“Maintaining peace, democracy and freedom requires more than ever to pay attention to Hong Kong”

View of Hong Kong from Victoria Harbor on the 23rd anniversary of the attachment of this territory to China on July 1.

Hongkong is dead! I’ve been saying this sentence for a while, especially since last year. It is now confirmed: the application of the national security law makes Hong Kong a city similar to other Chinese cities from a political point of view. “One country, two systems” becomes an outdated expression.

It is true that the Hong Kong Stock Exchange can still display a relatively serious image. Thanks, on the one hand, to the funds mobilized by Beijing to support it and, on the other hand, to the capital of Chinese companies withdrawing from the American market following the increasingly tight control of the American administration. The Hong Kong service sector will be able to maintain relative prosperity if the pandemic remains under control and if mainland spending and investment remain there. The latter are, in effect, trying to escape from an ever-worsening economic and political situation in mainland China.

However, Hong Kong’s situation will not be able to stabilize as Beijing and some Hong Kong and foreign businesspeople hope, despite an extremely tough law on repression. This law remains voluntarily vague on the definition of certain crimes, leaving to Beijing a very large latitude to condemn at will. The Oriental pearl goes out; a historic page is decidedly turned.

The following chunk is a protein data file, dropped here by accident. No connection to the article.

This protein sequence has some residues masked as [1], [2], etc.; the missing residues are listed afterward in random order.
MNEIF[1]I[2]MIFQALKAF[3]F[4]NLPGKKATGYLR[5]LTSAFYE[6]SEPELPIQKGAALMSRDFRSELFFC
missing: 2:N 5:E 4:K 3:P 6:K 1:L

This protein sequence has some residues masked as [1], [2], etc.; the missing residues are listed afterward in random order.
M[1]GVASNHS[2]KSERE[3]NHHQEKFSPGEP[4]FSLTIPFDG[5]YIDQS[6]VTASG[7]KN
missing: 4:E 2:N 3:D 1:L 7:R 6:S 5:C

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To understand this, it must be remembered that Hong Kong is first of all a “mixed” product from two cultures, eastern and western, a mixture of tradition and modernity, on the outskirts of China, but representing the West in the East. Its charm and dynamism come from this mixture which is linked to a historical period which is now over, at the origin of its strengths but also of its weaknesses.

British institutions, which guaranteed individual freedoms, as well as the brain, labor and capital flight from mainland China after the Communists took power, enabled it to take off significantly. These factors laid the foundations for its international influence.

New balance of power

To this is added a favorable international situation. If yesterday’s success in Hong Kong was partly the result of the Cold War, its tragic fate today is also linked to a new balance of power, to a new Cold War that is beginning.

The current situation is, in fact, the first battle of this new cold war which can be described as warm war (“Lukewarm war”), due to the level and nature of the conflict between China and the United States. The temperature can vary, including up to the termination of trade links or even an armed conflict. This “third world war” shakes up international organizations. The world order is about to be profoundly changed.

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